The city of Munch, Germany, is one of the country’s industrial and technological centers, attracting residents from all over the world thanks to the constant demand for qualified jobs.
Home purchase prices show growth that many describe as a real estate bubble, with an average of 5000 EUR/m2 in 2016 to 7500 EUR/m2 in 2020, which leads to a growth of 50%. Prices not only grow due to the economic boom and strategic situation of the city, the financing facilities are excellent, the financial institutions provide loans with interests close to 0%.
The constituents of the market are the classic buyer / investor, real estate developer, construction and financial entities. The real estate market is heavily regulated, the laws strongly protect the owners and tenants, the real estate agents have by law a percentage of 4% on the purchase and sale operation. A large part of the apartments are intended for investors with the intention of providing rental housing.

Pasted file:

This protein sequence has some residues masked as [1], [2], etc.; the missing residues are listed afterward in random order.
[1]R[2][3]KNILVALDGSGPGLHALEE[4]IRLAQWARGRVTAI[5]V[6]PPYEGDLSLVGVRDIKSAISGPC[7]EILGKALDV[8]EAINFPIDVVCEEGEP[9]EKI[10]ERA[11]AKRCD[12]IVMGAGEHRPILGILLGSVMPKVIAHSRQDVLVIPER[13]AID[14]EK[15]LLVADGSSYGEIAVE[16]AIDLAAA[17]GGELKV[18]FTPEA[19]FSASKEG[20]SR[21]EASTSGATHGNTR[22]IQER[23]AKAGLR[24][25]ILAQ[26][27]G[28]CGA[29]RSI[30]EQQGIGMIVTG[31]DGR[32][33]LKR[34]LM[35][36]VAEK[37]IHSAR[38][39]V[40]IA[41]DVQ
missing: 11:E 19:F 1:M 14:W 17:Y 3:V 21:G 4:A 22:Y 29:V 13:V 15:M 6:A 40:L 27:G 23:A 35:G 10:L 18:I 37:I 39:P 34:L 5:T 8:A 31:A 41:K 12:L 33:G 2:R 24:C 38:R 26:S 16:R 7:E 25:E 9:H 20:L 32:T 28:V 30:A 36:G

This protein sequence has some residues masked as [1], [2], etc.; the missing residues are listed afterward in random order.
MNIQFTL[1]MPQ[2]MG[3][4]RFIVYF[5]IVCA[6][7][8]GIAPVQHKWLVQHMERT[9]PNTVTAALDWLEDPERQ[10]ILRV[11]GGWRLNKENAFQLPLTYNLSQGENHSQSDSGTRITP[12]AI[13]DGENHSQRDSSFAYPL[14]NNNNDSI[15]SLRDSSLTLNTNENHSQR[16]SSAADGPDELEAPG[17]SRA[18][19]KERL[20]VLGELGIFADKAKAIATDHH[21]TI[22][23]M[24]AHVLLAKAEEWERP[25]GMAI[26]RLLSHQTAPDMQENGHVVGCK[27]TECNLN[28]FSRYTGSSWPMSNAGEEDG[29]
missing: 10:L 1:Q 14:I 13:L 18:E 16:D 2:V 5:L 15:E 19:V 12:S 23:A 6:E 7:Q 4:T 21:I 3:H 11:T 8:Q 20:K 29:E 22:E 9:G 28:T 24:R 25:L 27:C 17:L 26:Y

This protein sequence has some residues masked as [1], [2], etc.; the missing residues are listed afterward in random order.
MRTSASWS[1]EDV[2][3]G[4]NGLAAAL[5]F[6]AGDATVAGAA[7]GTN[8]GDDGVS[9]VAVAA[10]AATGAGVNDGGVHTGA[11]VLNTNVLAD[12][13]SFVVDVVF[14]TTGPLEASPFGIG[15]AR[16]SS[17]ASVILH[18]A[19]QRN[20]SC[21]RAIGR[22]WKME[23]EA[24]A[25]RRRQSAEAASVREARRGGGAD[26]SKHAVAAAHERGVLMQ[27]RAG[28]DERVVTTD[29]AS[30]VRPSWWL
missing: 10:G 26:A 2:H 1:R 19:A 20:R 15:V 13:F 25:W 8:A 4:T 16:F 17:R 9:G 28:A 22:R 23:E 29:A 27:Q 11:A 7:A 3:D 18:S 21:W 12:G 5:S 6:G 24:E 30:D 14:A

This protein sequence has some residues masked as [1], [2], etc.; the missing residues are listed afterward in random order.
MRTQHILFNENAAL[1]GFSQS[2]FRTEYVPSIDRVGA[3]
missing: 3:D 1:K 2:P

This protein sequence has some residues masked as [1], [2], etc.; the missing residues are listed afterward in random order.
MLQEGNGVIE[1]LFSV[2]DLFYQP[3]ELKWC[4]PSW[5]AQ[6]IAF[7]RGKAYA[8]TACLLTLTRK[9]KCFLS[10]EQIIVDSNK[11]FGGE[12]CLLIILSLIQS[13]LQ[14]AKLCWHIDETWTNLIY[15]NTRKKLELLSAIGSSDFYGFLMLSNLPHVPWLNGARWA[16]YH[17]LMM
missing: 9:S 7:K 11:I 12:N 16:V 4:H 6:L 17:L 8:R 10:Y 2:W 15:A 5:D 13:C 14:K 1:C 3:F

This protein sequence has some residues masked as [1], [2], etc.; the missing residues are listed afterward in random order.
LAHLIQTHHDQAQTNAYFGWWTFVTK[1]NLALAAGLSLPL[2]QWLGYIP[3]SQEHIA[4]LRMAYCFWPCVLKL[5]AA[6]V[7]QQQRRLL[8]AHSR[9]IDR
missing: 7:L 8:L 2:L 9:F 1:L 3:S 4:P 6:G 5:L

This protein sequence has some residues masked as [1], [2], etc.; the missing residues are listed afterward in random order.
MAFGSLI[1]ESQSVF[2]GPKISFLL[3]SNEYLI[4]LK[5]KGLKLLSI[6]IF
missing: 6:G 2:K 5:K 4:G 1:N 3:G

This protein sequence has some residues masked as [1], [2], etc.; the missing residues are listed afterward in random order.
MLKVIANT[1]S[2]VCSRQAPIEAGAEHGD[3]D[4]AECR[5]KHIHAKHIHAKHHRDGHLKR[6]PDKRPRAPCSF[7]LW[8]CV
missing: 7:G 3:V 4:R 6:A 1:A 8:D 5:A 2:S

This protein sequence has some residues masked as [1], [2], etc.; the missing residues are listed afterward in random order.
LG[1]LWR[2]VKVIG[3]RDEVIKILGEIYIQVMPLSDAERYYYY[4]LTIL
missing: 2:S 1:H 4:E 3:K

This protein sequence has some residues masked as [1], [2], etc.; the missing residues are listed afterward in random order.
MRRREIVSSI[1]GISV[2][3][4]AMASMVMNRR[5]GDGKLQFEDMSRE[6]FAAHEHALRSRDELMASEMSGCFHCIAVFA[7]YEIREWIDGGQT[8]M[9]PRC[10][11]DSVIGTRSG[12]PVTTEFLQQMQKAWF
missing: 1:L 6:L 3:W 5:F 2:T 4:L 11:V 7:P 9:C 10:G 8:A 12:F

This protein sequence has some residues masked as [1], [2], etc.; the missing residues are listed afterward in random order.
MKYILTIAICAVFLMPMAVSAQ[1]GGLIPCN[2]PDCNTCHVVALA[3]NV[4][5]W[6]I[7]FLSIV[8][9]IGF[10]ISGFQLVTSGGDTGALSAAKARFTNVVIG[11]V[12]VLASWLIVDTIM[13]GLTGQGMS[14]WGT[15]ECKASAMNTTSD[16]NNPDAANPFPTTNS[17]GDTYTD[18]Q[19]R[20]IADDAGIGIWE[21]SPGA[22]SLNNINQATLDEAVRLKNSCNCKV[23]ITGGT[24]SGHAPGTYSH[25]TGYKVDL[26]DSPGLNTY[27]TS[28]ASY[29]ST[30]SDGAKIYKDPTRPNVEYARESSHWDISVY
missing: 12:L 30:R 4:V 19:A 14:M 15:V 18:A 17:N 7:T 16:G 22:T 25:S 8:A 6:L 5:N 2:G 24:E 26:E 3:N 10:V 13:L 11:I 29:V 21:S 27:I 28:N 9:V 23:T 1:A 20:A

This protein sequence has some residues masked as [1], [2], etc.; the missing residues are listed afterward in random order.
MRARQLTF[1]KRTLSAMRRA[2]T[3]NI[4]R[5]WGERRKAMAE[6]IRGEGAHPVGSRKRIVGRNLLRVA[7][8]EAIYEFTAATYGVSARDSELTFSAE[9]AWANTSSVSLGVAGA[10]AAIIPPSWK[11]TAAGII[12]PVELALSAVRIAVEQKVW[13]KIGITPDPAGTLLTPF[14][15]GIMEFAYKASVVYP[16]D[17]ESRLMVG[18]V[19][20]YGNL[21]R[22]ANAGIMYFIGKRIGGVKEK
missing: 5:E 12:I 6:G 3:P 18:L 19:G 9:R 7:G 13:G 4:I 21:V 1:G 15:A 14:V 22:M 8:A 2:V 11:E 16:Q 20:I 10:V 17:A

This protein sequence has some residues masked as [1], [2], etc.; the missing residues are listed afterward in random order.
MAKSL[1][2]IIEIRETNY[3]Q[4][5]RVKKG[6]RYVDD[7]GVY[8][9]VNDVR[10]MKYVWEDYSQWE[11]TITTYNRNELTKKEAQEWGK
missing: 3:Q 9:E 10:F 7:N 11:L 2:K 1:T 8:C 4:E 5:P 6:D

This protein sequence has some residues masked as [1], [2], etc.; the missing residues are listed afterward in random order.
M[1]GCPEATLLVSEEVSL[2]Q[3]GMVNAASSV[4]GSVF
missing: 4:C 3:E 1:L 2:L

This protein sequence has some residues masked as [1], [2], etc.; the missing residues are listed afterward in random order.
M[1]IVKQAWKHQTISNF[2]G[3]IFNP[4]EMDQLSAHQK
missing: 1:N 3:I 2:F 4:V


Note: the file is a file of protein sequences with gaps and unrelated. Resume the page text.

The Financial Times in its article “The decade of real estate” of June 4, 2020 outlines the situation of the real estate industry in Germany, with special attention to commercial properties.
The city of Frankfurt had a boom in the financial center from 33 EUR/m2 in 2010 to 41 EUR m2 in 2020, however, prices have fallen 6.5% since the COVID-19 crisis
The 7 big cities in Germany have enjoyed an increase in the last decade. JLL argues that investors rate commercial real estate as expensive, a sign that the price spike has been reached.
The parallelism of the COVID-19 crisis with the global financial crisis of 2008 are common, and the Financial Times is no less. Europe experienced a large increase in available retail space and lower rental prices during the financial crisis, but in this new crisis Sonja Förster of DBRS Morningstar argues that Germany is better prepared thanks to long-term leasing contracts. The newspaper also argues that national and private banks do not present great risk thanks to low delinquency rates, loans with coverage, generous aid to part-time workers and healthy debt ratios.
The Financial Times forecast is consistent with the interim statement of accounts of Consus Real Estate AG on July 29, 2020. The impact of the COVID-19 crisis has not affected this large German real estate company with a presence in the 7 big cities. The company has met expectations for growth and debt reduction. Additionally, it maintains its forecast for the rest of the year, arguing that the impact of the crisis will be very limited for them.